Marion excels in deep drama
Love is messy and chaotic in Jacques Audiard's grimly compelling romance about two damaged souls who are thrown together just as their lives are falling apart.
Shot without sentiment but a great deal of empathy, Rust And Bone captures the passion and roller-coaster emotions of the wayward characters as they wrestle with their predicaments.
Marion Cotillard, who won an Academy Award as Edith Piaf in La Vie En Rose, is a strong contender for another golden statuette.
She delivers a mesmerising and emotionally raw performance here as an aquatic trainer facing adversity.
Equally powerful is co-star Matthias Schoenaerts, who catalyses electrifying sexual chemistry with Cotillard.
Stephanie (Cotillard) trains killer whales but her close working relationship with these majestic creatures ends when one orca severs her legs, resulting in a double amputation.
An earlier one-night stand with Belgian brute Ali (Matthias Schoenaerts) – a single father who doesn't know how to care for his six-year-old son – sows the seeds of an unconventional romance.
He has come to Antibes to forge a better life for the boy and is crashing with his estranged sister Anna (Corinne Masiero) and her husband, Foued (Mourad Frarema).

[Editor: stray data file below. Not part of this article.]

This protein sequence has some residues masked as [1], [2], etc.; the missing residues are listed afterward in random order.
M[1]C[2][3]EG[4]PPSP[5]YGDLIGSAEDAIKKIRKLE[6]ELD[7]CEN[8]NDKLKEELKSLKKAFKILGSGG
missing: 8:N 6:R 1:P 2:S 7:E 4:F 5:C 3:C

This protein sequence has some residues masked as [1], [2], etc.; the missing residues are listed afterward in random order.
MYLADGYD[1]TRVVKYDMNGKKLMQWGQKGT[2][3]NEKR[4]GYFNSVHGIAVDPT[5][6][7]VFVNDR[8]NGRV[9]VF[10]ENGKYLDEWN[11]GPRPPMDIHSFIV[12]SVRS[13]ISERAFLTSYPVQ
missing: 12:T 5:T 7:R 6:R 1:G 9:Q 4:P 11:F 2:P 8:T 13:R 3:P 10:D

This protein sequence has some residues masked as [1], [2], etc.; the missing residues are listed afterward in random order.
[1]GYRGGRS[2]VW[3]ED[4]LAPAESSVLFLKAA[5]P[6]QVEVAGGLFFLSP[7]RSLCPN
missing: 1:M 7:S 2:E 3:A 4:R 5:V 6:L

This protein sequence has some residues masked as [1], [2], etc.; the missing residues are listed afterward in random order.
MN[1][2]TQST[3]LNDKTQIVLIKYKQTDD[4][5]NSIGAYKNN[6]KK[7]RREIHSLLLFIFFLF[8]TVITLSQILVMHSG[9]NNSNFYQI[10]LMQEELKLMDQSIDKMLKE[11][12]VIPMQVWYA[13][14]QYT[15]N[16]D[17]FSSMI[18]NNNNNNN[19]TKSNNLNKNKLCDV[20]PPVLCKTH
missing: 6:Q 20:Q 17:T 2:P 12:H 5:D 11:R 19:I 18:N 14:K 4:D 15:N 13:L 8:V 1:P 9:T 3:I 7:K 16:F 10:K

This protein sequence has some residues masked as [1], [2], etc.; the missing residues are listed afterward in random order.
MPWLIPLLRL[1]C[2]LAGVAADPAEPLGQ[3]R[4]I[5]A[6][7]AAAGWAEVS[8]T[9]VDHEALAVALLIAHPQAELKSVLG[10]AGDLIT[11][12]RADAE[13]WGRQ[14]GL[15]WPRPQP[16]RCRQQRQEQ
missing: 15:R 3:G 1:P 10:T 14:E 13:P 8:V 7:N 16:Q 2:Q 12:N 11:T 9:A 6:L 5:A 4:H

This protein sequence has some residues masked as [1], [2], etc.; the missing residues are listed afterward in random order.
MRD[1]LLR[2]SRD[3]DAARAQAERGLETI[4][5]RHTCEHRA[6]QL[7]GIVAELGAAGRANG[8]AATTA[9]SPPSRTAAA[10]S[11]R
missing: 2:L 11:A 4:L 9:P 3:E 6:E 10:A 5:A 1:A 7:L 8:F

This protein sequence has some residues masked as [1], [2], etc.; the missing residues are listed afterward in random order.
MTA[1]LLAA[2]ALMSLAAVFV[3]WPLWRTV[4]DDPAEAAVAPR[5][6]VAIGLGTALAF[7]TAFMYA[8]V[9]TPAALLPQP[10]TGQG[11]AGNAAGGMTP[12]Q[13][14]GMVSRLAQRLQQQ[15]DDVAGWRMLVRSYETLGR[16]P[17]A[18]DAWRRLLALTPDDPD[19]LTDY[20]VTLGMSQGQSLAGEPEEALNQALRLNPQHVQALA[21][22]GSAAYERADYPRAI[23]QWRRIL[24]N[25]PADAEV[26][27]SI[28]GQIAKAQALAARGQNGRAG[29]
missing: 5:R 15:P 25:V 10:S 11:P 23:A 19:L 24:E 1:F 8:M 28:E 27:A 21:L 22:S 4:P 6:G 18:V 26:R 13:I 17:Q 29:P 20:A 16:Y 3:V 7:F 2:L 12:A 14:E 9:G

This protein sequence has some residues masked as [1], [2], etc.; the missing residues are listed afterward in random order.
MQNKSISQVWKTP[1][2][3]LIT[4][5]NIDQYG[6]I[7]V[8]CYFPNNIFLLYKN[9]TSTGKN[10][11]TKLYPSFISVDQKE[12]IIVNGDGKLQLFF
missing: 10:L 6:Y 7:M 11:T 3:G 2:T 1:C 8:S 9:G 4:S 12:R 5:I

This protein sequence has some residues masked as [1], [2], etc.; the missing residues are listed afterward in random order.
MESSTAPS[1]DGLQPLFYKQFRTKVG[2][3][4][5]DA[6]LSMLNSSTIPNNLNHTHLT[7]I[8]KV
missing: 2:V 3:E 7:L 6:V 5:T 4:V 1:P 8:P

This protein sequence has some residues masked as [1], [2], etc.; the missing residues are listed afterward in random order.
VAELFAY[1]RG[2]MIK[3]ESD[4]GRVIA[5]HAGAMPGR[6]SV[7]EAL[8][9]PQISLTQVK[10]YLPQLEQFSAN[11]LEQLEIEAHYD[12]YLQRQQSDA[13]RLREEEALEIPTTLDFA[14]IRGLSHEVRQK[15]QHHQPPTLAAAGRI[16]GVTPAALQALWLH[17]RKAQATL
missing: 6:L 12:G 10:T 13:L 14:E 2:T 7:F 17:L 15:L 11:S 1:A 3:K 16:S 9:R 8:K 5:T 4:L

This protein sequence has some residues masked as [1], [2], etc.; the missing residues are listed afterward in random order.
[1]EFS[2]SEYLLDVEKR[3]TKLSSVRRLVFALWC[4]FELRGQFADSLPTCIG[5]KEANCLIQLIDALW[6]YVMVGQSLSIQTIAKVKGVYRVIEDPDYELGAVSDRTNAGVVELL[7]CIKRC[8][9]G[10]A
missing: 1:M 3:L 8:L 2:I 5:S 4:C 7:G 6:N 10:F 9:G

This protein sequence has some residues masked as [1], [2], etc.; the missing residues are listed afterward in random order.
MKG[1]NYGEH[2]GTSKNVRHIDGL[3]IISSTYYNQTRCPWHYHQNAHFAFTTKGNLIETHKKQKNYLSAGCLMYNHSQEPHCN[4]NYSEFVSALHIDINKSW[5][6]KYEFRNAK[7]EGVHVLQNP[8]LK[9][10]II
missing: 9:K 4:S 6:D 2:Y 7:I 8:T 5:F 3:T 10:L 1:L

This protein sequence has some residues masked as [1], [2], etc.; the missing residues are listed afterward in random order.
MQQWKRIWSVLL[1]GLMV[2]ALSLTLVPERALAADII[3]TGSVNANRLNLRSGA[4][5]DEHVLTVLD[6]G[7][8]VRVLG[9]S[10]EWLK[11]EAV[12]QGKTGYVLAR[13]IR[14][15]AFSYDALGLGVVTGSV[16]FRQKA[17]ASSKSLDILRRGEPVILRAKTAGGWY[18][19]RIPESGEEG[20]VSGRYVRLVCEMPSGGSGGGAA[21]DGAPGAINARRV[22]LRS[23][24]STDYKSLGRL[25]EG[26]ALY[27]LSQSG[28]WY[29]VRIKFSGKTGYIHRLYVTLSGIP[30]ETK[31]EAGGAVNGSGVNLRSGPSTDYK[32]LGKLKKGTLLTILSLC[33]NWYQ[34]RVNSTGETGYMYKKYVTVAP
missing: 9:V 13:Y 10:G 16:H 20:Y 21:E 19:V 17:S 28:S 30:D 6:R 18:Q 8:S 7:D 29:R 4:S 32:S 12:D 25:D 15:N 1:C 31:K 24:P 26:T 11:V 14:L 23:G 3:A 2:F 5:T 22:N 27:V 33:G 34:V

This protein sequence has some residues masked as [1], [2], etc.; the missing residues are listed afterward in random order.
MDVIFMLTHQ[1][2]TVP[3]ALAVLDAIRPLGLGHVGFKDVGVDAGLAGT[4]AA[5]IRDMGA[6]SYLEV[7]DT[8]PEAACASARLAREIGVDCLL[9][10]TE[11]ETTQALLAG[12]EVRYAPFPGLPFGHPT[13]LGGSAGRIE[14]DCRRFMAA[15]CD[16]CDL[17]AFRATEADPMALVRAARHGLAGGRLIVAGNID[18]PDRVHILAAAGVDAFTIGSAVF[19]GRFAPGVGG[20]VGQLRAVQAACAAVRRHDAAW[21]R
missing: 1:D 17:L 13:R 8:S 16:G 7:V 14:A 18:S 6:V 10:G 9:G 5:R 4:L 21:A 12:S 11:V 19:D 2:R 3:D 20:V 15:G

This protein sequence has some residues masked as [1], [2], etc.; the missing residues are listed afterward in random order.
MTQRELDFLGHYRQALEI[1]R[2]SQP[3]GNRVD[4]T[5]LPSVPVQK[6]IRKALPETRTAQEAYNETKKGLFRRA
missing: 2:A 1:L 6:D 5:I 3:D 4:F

Ali ekes out a meagre living as a nightclub bouncer, making extra money in bare-knuckle brawls.
When he encounters Stephanie after her accident, his complete lack of pity is a tonic.
Adapted from a short story collection by Craig Davidson, Rust And Bone eschews crocodile tears by observing Stephanie and Ali's dalliances with cool detachment.
Cotillard's vulnerability contrasts with Schoenaerts's rugged masculinity, and their scenes together ring true as Ali literally carries her towards physical rehabilitation.
"You OK, Robocop" he asks tenderly as Stephanie acclimatises to her prosthetic limbs.
Audiard directs with aplomb – the scene in which Stephanie loses her legs, shot from the bottom of the crystal blue whale pool, is both beautiful and shocking. He delivers another sharp jolt in the closing minutes, shattering any illusions that there is anything more than a pinprick of hope at the end of a very long tunnel for both characters.